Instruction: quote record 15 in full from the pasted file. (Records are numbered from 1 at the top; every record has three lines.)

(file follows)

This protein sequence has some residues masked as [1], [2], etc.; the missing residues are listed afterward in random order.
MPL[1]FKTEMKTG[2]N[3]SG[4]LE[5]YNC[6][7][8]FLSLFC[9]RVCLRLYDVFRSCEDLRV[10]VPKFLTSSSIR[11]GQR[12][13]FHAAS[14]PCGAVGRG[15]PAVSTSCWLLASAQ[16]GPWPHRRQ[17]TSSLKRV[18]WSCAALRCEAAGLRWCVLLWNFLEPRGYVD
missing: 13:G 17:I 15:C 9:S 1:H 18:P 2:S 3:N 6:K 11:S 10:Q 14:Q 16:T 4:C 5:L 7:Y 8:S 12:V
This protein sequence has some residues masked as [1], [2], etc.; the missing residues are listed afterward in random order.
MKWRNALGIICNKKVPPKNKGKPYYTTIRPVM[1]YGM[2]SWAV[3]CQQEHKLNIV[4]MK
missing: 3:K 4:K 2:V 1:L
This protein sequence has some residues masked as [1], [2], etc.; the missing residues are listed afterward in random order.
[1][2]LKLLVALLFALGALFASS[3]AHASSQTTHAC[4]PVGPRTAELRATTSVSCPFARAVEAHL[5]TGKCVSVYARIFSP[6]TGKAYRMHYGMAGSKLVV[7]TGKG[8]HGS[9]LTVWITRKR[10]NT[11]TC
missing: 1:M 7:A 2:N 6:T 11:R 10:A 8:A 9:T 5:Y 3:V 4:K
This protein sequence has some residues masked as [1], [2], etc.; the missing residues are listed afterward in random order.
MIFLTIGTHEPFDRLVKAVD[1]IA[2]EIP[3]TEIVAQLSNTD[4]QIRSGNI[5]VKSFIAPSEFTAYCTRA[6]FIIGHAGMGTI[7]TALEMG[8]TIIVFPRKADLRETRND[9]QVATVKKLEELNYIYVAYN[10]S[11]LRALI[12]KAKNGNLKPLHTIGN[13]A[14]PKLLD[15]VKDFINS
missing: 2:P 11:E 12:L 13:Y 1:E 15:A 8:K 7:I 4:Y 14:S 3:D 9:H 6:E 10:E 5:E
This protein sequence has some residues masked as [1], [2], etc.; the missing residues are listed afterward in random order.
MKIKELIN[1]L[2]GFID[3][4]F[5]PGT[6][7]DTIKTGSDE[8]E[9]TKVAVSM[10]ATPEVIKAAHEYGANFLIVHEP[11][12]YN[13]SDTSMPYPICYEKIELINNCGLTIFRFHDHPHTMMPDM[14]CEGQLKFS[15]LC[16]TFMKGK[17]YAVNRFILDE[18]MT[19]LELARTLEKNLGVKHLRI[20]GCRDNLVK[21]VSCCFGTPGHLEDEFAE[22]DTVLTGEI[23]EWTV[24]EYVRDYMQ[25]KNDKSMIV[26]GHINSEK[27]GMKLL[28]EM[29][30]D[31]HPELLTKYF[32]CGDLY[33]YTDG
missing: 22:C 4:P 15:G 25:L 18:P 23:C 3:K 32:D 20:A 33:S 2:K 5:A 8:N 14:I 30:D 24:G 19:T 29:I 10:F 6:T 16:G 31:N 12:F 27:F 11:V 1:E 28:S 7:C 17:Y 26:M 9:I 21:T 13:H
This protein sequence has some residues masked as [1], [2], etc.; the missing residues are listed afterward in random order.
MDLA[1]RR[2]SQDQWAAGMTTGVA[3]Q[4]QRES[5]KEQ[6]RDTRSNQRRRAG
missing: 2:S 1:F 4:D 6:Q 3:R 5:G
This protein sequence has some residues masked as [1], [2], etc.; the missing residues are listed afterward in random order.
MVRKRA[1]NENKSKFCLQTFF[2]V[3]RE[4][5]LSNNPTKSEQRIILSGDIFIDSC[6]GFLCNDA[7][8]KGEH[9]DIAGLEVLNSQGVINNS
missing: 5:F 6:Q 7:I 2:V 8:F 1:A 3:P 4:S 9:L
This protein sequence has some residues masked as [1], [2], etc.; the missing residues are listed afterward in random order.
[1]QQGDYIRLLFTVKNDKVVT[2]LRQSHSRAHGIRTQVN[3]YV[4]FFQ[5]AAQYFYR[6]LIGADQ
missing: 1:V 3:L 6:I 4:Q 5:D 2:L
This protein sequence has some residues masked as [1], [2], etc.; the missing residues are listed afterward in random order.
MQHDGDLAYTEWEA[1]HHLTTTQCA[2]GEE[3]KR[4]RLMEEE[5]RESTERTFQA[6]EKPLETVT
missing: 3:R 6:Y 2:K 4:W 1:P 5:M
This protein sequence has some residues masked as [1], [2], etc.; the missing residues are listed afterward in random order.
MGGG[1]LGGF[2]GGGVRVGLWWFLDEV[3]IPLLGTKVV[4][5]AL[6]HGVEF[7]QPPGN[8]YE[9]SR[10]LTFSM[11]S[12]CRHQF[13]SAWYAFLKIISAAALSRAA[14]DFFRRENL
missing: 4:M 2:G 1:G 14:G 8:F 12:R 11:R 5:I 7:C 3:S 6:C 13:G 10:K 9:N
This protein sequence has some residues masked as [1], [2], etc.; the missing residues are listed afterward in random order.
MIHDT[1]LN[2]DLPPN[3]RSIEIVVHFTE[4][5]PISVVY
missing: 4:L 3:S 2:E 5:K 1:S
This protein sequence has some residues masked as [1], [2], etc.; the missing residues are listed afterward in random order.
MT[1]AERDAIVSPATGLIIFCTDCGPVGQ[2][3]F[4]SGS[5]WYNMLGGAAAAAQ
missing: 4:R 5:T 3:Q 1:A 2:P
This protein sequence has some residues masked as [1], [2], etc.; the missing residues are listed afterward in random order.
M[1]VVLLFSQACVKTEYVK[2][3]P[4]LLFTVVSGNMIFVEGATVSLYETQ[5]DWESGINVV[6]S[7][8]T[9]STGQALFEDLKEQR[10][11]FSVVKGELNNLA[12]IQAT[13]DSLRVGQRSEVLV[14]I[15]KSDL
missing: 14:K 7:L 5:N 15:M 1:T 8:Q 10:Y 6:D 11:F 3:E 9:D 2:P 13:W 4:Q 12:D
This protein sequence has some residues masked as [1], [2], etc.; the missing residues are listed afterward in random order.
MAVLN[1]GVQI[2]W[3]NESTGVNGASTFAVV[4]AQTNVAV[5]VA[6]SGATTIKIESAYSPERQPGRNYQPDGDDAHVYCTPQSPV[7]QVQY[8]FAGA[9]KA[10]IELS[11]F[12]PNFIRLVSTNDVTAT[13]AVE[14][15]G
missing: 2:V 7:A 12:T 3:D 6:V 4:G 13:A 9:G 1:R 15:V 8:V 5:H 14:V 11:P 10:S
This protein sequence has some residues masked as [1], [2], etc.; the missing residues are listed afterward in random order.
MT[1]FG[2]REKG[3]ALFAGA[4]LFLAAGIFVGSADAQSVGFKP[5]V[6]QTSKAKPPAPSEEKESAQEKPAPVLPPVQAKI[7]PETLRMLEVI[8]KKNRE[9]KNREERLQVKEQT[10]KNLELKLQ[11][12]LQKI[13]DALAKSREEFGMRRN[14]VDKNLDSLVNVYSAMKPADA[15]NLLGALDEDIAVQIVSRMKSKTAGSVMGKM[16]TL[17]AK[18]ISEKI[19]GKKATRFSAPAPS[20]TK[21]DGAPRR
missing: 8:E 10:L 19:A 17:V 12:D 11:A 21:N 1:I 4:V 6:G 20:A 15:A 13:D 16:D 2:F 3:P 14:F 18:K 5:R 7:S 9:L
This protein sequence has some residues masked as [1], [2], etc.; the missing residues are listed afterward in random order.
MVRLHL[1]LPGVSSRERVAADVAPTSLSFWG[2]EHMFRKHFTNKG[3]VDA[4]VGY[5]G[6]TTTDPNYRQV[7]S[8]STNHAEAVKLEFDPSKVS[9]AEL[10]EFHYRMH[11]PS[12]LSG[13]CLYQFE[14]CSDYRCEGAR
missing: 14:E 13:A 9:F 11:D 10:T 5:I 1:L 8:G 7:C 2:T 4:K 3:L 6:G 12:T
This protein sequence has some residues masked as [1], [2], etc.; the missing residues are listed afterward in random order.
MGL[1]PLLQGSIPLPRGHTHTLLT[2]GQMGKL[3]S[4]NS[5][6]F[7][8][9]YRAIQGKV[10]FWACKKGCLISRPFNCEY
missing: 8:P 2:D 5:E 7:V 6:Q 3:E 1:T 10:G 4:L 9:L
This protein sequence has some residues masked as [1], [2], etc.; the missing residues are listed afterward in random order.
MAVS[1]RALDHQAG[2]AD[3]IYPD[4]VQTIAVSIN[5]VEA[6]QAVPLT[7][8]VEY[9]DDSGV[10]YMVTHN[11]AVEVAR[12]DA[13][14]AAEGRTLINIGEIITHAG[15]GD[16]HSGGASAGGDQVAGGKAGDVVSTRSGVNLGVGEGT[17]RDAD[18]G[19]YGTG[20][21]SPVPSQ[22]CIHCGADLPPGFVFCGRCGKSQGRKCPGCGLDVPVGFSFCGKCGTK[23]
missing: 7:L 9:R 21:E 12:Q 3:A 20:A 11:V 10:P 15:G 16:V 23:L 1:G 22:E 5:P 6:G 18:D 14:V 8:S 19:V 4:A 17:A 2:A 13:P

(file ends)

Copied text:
This protein sequence has some residues masked as [1], [2], etc.; the missing residues are listed afterward in random order.
MT[1]FG[2]REKG[3]ALFAGA[4]LFLAAGIFVGSADAQSVGFKP[5]V[6]QTSKAKPPAPSEEKESAQEKPAPVLPPVQAKI[7]PETLRMLEVI[8]KKNRE[9]KNREERLQVKEQT[10]KNLELKLQ[11][12]LQKI[13]DALAKSREEFGMRRN[14]VDKNLDSLVNVYSAMKPADA[15]NLLGALDEDIAVQIVSRMKSKTAGSVMGKM[16]TL[17]AK[18]ISEKI[19]GKKATRFSAPAPS[20]TK[21]DGAPRR
missing: 8:E 10:L 19:A 17:V 12:D 11:A 21:N 1:I 4:V 6:G 20:A 15:A 13:D 16:D 2:F 3:P 14:F 18:K 5:R 7:S 9:L